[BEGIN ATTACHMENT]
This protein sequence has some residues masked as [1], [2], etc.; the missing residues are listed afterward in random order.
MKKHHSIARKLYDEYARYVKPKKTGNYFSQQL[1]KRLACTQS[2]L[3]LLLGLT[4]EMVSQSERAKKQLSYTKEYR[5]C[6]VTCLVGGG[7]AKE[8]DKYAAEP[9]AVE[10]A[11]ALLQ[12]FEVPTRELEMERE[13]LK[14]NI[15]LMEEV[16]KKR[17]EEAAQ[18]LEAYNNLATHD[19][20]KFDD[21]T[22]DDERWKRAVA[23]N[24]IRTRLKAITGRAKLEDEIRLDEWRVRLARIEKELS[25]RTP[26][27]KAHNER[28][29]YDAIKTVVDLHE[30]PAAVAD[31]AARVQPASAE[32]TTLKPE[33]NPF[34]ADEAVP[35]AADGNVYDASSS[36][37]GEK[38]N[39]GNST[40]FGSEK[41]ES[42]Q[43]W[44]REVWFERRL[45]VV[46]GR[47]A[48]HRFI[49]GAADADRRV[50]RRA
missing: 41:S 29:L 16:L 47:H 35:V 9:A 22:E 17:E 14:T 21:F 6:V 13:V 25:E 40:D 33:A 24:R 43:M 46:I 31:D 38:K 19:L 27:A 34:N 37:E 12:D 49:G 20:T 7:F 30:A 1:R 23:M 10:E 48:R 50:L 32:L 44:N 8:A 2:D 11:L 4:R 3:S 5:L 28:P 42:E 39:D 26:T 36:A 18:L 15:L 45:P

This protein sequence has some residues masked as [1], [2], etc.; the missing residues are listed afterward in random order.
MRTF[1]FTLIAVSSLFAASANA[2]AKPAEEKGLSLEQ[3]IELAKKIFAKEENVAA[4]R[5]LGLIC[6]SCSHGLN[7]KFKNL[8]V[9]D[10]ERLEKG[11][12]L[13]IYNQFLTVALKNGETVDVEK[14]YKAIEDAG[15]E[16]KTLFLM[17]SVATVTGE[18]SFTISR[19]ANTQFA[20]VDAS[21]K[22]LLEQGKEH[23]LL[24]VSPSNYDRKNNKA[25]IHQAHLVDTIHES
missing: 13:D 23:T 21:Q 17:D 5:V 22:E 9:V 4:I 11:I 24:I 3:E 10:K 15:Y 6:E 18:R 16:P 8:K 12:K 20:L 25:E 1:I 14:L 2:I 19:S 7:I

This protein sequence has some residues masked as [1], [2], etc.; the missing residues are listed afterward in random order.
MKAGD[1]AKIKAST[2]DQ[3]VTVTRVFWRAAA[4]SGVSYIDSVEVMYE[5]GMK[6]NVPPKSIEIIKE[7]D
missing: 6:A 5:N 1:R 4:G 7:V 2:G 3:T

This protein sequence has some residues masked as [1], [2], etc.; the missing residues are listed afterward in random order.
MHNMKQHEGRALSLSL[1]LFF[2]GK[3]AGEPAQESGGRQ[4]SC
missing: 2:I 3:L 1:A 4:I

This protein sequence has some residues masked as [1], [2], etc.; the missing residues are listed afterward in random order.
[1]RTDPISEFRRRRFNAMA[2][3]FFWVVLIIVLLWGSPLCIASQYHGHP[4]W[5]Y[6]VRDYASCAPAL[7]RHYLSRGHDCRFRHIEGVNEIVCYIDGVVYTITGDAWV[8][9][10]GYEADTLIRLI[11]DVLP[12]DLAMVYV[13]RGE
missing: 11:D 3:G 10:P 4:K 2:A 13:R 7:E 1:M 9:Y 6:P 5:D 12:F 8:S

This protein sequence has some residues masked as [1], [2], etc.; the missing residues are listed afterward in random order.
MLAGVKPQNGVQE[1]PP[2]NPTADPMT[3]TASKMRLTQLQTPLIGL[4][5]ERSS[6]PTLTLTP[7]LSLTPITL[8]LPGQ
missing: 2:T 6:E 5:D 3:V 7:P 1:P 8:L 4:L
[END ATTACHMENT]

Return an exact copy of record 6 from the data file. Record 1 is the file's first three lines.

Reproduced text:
This protein sequence has some residues masked as [1], [2], etc.; the missing residues are listed afterward in random order.
MLAGVKPQNGVQE[1]PP[2]NPTADPMT[3]TASKMRLTQLQTPLIGL[4][5]ERSS[6]PTLTLTP[7]LSLTPITL[8]LPGQ
missing: 2:T 6:E 5:D 3:V 7:P 1:P 8:L 4:L